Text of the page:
The Department of Energy’s (DoE) Office of the Inspector General (OIG) reported numerous cybersecurity weaknesses at DoE and issued 54 recommendations to the agency throughout Fiscal Year 2019, according to a report released on Nov. 19.

“Without improvements to address the weaknesses identified in our report, the Department’s information systems and data may be at a higher-than-necessary risk of compromise, loss, and/or modification,” the report states, “Therefore, additional action is necessary to help strengthen the Department’s unclassified cybersecurity program.”

In a test of 1,848 work stations owned by DoE, the OIG auditor discovered more than half were missing security patches and updates that had been released over a month prior to the audit. At one location, the OIG reported, there were nearly 11,000 critical and high-risk vulnerabilities related to missing security patches and unsupported software. At two other locations, all servers tested were missing critical or high-risk security patches and updates.

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OIG found configuration management discrepancies at three DoE sites, including errors in firewall rules that allowed systems to inappropriately access other networks. “The use of secure configurations that emphasize hardening of systems against flaws can result in greater levels of security and protection from future vulnerabilities,” OIG advised in the report.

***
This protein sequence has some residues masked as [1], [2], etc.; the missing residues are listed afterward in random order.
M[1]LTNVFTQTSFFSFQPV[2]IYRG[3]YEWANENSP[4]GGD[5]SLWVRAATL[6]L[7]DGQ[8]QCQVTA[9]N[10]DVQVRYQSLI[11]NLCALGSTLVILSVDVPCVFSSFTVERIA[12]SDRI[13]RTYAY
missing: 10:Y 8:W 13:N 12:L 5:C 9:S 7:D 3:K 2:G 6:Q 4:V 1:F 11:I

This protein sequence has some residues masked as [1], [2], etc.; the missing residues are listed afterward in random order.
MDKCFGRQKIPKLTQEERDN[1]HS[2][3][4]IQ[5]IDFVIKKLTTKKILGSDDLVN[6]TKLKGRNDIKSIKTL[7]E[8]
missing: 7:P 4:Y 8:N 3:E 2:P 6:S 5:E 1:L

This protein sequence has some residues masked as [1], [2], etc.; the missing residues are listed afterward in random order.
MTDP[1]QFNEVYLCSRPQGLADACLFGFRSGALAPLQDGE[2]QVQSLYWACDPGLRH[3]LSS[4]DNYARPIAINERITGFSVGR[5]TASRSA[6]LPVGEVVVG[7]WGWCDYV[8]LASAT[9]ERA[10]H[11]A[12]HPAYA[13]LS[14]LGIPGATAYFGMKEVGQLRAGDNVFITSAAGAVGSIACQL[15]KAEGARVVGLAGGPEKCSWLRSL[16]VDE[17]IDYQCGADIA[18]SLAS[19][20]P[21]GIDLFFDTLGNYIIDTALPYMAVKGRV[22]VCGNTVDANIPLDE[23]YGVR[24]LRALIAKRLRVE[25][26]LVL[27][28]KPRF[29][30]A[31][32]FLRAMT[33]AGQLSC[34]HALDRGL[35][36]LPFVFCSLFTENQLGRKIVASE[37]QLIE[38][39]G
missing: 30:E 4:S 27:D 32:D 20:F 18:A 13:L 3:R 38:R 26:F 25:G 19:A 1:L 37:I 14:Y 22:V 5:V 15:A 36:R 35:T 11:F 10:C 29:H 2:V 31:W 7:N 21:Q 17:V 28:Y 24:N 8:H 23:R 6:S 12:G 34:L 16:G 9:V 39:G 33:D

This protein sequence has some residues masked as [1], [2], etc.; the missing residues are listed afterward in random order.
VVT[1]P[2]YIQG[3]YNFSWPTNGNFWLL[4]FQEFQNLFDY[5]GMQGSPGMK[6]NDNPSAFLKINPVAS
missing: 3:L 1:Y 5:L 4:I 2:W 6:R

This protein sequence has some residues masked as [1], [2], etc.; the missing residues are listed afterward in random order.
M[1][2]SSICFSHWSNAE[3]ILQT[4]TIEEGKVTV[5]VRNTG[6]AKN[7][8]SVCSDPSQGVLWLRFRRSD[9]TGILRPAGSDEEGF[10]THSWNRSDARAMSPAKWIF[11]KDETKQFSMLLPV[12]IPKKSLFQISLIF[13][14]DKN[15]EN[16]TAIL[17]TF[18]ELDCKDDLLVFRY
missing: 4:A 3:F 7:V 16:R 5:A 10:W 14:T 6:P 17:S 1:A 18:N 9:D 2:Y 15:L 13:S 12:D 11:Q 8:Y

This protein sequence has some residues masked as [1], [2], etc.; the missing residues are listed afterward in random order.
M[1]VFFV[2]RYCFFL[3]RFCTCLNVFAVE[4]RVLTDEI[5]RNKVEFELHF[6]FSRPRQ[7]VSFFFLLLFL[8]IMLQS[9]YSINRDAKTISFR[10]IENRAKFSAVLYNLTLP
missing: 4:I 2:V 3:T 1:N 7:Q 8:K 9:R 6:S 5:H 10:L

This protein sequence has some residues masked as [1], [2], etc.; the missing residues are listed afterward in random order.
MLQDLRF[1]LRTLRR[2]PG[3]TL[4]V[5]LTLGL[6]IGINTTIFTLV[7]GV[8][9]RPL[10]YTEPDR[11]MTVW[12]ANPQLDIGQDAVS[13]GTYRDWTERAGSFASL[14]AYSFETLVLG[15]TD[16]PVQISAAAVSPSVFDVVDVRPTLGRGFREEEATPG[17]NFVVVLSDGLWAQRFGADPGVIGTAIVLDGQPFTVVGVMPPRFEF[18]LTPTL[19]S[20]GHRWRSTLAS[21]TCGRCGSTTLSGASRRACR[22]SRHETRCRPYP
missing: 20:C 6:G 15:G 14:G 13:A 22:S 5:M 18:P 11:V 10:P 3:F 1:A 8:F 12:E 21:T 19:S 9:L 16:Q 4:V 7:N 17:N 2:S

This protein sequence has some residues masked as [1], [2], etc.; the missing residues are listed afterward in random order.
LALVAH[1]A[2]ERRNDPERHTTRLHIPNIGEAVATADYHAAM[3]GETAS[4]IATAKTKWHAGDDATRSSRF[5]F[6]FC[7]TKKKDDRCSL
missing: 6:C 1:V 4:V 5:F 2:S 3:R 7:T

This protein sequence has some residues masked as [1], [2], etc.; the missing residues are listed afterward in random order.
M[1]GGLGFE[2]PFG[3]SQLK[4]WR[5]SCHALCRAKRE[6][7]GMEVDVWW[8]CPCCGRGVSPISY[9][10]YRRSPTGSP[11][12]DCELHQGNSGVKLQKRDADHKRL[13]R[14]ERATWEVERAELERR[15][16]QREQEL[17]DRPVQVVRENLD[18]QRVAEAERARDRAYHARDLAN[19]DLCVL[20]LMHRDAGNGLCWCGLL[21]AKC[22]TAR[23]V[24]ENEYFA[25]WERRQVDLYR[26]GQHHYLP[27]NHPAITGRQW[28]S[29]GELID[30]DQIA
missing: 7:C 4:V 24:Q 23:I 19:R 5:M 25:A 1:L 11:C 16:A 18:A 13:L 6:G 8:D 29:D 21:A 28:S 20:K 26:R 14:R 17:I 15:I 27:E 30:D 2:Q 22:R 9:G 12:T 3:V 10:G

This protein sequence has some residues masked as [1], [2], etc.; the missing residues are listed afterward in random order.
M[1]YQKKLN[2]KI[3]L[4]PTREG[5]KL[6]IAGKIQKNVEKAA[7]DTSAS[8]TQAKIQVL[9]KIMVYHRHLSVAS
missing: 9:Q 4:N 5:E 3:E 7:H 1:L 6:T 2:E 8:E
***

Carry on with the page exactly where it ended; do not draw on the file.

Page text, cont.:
Auditors also uncovered access control errors over peripheral devices like printers, management of privileged and non-privileged accounts, and user accounts within the financial management system. Further, cybersecurity and privacy training at two DoE locations lacked role-based training strategies and a commitment to annual awareness training.

Finally, OIG found “significant deficiencies” in security control testing and continuous monitoring at two DoE locations. On-site officials at one DoE facility did not test controls of important systems to inspect if they were operating as intended.

OIG said that its report is intentionally vague about the cybersecurity weaknesses to protect the agency from threats, but also assured that DoE officials are working to correct the issues.

“Due to the sensitive nature of the vulnerabilities identified during our evaluation, we have omitted specific information and site locations from this report. We have provided site and program officials with detailed information regarding vulnerabilities that we identified at their locations, and in many cases, officials have initiated corrective actions to address the identified vulnerabilities,” the report states.

DoE CIO Rocky Campione responded to the audit by assuring OIG that the agency is working toward closing the recommendations.

“The Department concurs with the 54 recommendations issued this year to DoE’s programs and sites related to improving the Department’s cybersecurity program” he said in a letter to the inspector general. “The Department will continue to address each of these weaknesses at all the organizational levels to adequately protect DoE’s information assets and systems from harm,” he said.

Since FY2018, the department has completed 21 of 25 prior year recommendations from the OIG.

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Katie Malone
Katie Malone
Katie Malone is a MeriTalk Staff Reporter covering the intersection of government and technology.